Emma Raducanu left the field in tears after she had to withdraw from her match in Auckland with a recent ankle injury.
Injury misfortunes that ruined 2022 for the former US Open champion followed in the new year as well. After leading the opening set of her match against Viktoria Kuzmova of Slovakia, she fell during a rally late in the second set and then rolled her left ankle, which then finished early in the proceedings and Australian Open preparations. The fear will no doubt be whether it will qualify for the first big race of the year, which will kick off in just 11 days.
At the end of the second set, there was more than just a hint of deja vu as Raducanu sat with his arms folded, a towel draped over his shoulders, and a sullen face as a trainer tied his ankles.
Injured after injury last season, he retired from four tournaments due to physical problems and withdrew from his last few events with a wrist problem.
He spent a two-month training block working with Andy Murray’s former trainer, Jez Green, in the off-season to try to build up some physical stamina. He said that when he started the season just a few days ago, one of his main goals was to stay healthy.
So when he slipped his shoe over the ankle strap on Thursday, he sneered at his team—new coach Sebastian Sachs and longtime physical therapist Will Herbert—and nodded, as if completely stunned by his own unfortunate luck. Tears began to flow soon after, just after a point he realized he couldn’t play and retired at 0-6, 7-5.
Everything was even more unfortunate, considering how well Raducanu started the game. 20-year-old she looked like a woman on a mission from the start, she.
Persistent rain has devastated Auckland in the past few days, delaying this match for 24 hours. On Thursday, the organizers decided they needed to complete the program whatever the weather, and moved the matches to indoor practice facilities, unlike those found at Bromley Tennis Centre, where Raducanu grew up playing.
Curtains separated neighboring courts, multiple matches were played at the same time, no facilities, crowds or floodlights to defy calls. Just before 9 PM local time Raducanu entered a shaded court with only his team and a handful of people sitting on plastic garden furniture next to the pitch.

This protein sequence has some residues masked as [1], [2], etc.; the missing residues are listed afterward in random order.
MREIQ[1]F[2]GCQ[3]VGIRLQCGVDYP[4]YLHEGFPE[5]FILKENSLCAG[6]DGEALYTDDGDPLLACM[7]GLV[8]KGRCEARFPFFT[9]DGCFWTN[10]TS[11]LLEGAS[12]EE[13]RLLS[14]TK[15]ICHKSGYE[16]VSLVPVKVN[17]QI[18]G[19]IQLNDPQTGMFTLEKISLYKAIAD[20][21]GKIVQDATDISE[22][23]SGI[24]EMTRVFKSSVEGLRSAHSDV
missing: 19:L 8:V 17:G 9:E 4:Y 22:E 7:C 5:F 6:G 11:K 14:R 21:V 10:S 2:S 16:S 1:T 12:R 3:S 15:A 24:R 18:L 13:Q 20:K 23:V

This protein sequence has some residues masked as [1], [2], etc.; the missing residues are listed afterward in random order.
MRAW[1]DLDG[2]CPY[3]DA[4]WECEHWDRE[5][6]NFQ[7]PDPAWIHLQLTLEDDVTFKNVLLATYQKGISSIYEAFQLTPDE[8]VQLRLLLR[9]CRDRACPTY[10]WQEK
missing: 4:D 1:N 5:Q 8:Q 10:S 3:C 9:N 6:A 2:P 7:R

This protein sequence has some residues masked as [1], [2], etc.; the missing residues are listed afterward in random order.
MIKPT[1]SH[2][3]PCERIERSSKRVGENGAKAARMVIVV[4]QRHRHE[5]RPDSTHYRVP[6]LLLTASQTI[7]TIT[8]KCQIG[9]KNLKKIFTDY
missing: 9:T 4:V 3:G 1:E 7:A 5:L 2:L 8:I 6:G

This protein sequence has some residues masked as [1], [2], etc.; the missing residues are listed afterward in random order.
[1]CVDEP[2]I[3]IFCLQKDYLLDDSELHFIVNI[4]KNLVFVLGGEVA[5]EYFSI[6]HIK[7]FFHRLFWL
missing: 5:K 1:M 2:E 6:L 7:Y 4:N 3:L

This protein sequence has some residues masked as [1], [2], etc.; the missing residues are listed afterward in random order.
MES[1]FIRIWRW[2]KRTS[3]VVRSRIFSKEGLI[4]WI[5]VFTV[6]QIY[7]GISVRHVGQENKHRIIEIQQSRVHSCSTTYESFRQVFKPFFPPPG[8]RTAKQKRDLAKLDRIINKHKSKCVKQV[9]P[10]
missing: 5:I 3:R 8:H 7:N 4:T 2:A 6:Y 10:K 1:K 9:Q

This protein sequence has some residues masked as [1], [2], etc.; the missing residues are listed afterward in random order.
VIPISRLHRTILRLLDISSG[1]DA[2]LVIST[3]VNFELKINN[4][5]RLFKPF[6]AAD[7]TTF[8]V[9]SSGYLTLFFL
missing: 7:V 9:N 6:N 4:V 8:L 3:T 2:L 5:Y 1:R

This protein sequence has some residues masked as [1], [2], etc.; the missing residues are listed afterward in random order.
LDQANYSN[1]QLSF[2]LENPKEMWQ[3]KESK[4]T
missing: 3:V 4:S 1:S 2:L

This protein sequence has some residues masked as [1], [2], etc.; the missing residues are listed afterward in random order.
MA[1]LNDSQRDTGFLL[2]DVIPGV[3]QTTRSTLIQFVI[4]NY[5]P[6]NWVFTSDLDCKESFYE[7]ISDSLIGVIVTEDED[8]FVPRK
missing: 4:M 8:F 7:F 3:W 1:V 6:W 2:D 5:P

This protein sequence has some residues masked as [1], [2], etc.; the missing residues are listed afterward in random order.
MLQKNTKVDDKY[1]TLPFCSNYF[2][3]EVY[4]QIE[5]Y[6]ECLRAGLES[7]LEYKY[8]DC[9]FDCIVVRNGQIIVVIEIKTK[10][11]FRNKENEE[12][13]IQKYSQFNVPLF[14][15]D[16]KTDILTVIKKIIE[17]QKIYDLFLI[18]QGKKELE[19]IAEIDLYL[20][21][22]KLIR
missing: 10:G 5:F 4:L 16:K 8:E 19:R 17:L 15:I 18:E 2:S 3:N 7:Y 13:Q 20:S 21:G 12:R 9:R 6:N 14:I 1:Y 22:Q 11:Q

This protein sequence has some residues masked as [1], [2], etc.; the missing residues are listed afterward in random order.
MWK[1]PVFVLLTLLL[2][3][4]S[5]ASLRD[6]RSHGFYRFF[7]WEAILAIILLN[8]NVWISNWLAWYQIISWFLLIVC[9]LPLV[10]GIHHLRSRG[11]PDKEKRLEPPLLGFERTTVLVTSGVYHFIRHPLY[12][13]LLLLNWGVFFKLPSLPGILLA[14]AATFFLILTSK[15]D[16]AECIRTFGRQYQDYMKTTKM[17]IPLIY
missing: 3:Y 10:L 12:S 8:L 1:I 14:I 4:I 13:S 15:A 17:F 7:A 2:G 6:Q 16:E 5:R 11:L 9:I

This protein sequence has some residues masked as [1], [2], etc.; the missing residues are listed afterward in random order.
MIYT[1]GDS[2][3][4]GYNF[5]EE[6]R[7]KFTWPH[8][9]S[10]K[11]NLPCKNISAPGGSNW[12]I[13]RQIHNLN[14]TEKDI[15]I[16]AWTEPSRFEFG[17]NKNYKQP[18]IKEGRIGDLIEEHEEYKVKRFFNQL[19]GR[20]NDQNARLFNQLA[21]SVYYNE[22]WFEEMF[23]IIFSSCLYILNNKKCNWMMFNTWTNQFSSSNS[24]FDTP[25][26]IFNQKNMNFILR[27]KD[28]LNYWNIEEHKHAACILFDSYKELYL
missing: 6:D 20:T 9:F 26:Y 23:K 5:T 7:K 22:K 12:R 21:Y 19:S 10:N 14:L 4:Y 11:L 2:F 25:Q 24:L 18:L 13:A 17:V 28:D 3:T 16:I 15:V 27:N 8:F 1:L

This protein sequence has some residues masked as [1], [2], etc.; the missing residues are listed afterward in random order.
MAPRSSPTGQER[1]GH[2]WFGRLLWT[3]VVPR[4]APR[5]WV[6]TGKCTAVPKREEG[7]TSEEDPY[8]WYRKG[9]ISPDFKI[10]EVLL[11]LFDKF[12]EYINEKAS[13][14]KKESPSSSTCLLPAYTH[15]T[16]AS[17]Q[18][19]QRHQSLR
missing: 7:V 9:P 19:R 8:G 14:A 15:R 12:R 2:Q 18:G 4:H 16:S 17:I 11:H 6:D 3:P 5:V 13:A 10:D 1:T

He didn’t seem to care one bit, especially after a long delay of two days. Quick and aggressive on the turn, he hit Kuzmova deep balls to earn a double break in the opening set. A narrow-angle backhand spin earned him the opening and his first bagel set of the year in just 22 minutes.
Kuzmova is a hard hitter who could shake Raducanu if given the chance to find her rhythm. After qualifying, she reached the second round of the US Open in September, defeating talented Spaniard Sara Sorribes Tormo in the first round.
A former top 50 player came in as a qualifier in Auckland, but took a deep dive in the opening stages against Raducanu, who made just three non-essential mistakes in the first set and took a remarkable 81 percent of the first serves. He also earned every point on Kuzmova’s second serve.
But in the middle of the second set, Kuzmova leveled up. He attacked Raducanu’s serve with his own bullet-like forehand and used his luck to get a 5-4 lead.
Raducanu broke back, but rolled his ankle in the next match at 5-5. Due to limited facilities, camera replays didn’t even record the drop in the corner of the pitch. Even though Raducanu continued to play and concealed her discomfort well, Kuzmova got the set. Only then did Raducanu call the coach for a medical break on the field before waiting for time for his tournament.
There were many good signs in the game for Raducanu before the injury. Even though he was forced to make a decision in the third set, he didn’t do much wrong. He made 29 winners overall and only 12 non-essential errors, and his first serve percentage was just under 70. His mistake was simply not to try his luck in the second set.
Hopefully the time between now and the January 16 Australian Open start date will be enough to rally.